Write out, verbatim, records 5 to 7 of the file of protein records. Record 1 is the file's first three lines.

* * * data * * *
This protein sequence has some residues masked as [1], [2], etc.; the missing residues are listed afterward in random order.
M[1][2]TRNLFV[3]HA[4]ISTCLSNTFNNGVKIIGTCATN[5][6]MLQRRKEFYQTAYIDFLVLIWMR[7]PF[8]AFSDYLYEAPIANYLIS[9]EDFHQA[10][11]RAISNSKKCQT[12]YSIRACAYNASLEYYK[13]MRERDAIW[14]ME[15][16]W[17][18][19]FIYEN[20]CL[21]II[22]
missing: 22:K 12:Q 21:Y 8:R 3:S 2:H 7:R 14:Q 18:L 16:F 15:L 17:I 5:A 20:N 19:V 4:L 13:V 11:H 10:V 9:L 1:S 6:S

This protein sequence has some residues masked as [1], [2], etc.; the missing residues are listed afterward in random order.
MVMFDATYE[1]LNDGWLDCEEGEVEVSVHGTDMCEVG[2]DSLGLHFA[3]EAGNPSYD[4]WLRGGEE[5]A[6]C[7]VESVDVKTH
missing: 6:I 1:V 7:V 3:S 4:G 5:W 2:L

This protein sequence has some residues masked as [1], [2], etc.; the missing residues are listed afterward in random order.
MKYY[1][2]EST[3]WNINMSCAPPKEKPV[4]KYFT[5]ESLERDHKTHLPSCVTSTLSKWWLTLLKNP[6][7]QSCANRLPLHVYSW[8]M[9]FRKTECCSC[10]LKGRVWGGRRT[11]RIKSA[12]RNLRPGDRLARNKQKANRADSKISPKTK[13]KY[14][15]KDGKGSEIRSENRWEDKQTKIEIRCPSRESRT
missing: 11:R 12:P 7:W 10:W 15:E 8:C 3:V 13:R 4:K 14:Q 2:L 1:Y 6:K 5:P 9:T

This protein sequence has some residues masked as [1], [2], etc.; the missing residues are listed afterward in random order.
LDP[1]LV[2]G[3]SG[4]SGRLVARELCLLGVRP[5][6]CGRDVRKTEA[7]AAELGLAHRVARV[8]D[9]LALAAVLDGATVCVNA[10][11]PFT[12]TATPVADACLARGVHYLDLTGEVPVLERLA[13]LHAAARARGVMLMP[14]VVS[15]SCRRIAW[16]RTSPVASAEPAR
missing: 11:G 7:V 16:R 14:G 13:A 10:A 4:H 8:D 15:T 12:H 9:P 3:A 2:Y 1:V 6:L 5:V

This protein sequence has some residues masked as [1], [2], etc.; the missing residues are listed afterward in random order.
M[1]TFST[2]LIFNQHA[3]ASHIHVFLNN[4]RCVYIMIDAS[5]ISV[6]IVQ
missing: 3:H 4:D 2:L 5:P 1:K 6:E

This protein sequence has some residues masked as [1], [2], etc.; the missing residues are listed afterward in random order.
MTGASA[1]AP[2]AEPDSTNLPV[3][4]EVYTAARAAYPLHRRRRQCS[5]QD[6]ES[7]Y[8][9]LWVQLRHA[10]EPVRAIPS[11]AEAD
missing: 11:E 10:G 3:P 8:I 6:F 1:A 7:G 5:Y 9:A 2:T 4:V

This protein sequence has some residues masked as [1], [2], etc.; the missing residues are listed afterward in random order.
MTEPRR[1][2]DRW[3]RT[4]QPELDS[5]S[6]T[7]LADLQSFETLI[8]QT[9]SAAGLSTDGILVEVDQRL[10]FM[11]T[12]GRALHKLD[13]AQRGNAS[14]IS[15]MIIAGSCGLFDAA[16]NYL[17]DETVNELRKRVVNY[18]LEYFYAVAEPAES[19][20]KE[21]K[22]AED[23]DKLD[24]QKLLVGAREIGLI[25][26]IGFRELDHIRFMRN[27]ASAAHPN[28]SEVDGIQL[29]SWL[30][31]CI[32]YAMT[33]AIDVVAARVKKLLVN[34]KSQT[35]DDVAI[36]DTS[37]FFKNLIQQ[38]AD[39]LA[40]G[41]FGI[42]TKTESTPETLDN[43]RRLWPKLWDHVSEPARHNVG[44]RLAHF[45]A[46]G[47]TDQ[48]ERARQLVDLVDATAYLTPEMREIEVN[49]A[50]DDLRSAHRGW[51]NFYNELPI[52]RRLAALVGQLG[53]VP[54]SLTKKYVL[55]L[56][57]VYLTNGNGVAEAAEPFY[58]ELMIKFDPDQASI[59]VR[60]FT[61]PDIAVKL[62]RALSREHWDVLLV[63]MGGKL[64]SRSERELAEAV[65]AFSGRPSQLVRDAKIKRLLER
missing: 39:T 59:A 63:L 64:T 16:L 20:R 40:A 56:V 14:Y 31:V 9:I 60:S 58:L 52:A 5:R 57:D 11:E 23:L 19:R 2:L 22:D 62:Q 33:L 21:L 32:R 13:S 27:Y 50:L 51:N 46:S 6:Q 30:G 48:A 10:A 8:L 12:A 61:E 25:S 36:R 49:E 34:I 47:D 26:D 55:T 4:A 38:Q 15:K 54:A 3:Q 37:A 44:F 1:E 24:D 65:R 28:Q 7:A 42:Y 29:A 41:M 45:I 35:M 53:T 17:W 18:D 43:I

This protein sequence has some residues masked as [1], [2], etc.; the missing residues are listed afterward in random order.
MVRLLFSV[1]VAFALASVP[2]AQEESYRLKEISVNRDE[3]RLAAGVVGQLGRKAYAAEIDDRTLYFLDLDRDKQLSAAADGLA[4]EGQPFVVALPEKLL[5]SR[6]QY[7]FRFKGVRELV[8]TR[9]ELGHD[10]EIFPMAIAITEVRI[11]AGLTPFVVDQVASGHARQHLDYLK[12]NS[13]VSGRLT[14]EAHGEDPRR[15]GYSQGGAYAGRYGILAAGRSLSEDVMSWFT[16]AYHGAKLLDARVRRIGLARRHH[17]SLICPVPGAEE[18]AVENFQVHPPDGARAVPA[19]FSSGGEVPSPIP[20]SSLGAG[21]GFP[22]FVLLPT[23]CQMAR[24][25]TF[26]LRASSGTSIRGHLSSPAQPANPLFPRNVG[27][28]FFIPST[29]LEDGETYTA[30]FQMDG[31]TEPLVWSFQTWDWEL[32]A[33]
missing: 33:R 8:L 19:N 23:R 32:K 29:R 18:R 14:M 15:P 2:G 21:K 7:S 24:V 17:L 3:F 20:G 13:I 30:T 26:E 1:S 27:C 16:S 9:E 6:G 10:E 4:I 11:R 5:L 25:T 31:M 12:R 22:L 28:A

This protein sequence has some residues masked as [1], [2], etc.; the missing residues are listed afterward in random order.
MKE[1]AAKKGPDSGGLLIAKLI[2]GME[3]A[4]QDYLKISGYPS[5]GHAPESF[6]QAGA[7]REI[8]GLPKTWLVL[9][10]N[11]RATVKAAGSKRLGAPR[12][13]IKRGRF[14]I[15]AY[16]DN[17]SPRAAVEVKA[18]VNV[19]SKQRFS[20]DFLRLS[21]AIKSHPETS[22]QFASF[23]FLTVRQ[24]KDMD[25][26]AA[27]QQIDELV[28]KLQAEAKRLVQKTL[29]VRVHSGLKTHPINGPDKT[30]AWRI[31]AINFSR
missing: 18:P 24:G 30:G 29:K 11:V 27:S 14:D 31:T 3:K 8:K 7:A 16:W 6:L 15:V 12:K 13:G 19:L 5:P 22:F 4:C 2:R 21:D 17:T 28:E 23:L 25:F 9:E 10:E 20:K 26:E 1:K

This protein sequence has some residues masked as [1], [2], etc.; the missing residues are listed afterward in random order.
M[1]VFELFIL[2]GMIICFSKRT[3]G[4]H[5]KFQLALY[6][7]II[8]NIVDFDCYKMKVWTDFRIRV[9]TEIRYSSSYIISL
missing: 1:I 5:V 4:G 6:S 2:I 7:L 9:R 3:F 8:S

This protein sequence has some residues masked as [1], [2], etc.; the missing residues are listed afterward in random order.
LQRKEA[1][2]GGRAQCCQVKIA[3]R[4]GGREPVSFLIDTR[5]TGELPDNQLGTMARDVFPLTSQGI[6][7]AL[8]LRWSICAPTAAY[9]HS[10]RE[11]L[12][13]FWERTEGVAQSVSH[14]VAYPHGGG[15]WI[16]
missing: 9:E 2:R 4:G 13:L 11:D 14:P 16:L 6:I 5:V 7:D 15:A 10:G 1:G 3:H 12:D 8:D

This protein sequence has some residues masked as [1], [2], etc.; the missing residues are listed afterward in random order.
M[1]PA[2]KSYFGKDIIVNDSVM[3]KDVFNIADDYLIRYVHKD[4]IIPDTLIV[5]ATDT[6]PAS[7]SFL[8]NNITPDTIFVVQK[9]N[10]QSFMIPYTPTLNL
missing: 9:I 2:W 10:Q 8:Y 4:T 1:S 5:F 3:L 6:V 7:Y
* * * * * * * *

This protein sequence has some residues masked as [1], [2], etc.; the missing residues are listed afterward in random order.
M[1]TFST[2]LIFNQHA[3]ASHIHVFLNN[4]RCVYIMIDAS[5]ISV[6]IVQ
missing: 3:H 4:D 2:L 5:P 1:K 6:E

This protein sequence has some residues masked as [1], [2], etc.; the missing residues are listed afterward in random order.
MTGASA[1]AP[2]AEPDSTNLPV[3][4]EVYTAARAAYPLHRRRRQCS[5]QD[6]ES[7]Y[8][9]LWVQLRHA[10]EPVRAIPS[11]AEAD
missing: 11:E 10:G 3:P 8:I 6:F 1:A 7:G 5:Y 9:A 2:T 4:V

This protein sequence has some residues masked as [1], [2], etc.; the missing residues are listed afterward in random order.
MTEPRR[1][2]DRW[3]RT[4]QPELDS[5]S[6]T[7]LADLQSFETLI[8]QT[9]SAAGLSTDGILVEVDQRL[10]FM[11]T[12]GRALHKLD[13]AQRGNAS[14]IS[15]MIIAGSCGLFDAA[16]NYL[17]DETVNELRKRVVNY[18]LEYFYAVAEPAES[19][20]KE[21]K[22]AED[23]DKLD[24]QKLLVGAREIGLI[25][26]IGFRELDHIRFMRN[27]ASAAHPN[28]SEVDGIQL[29]SWL[30][31]CI[32]YAMT[33]AIDVVAARVKKLLVN[34]KSQT[35]DDVAI[36]DTS[37]FFKNLIQQ[38]AD[39]LA[40]G[41]FGI[42]TKTESTPETLDN[43]RRLWPKLWDHVSEPARHNVG[44]RLAHF[45]A[46]G[47]TDQ[48]ERARQLVDLVDATAYLTPEMREIEVN[49]A[50]DDLRSAHRGW[51]NFYNELPI[52]RRLAALVGQLG[53]VP[54]SLTKKYVL[55]L[56][57]VYLTNGNGVAEAAEPFY[58]ELMIKFDPDQASI[59]VR[60]FT[61]PDIAVKL[62]RALSREHWDVLLV[63]MGGKL[64]SRSERELAEAV[65]AFSGRPSQLVRDAKIKRLLER
missing: 39:T 59:A 63:L 64:T 16:L 20:R 40:A 56:V 14:Y 31:V 9:I 60:S 58:L 52:A 5:R 57:D 11:E 23:L 19:R 2:L 22:D 62:Q 33:L 21:L 32:R 13:S 27:Y 50:L 51:N 46:S 6:Q 30:G 48:A 10:A 8:L 12:A 61:E 25:S 36:R 49:E 34:I 47:D 26:D 55:T 4:A 38:Q 15:K 54:A 3:Q 37:A 44:F 1:E 24:D 65:R 28:Q 7:A 42:Y 29:A 41:M 45:I 35:M 53:T 17:W 18:D 43:I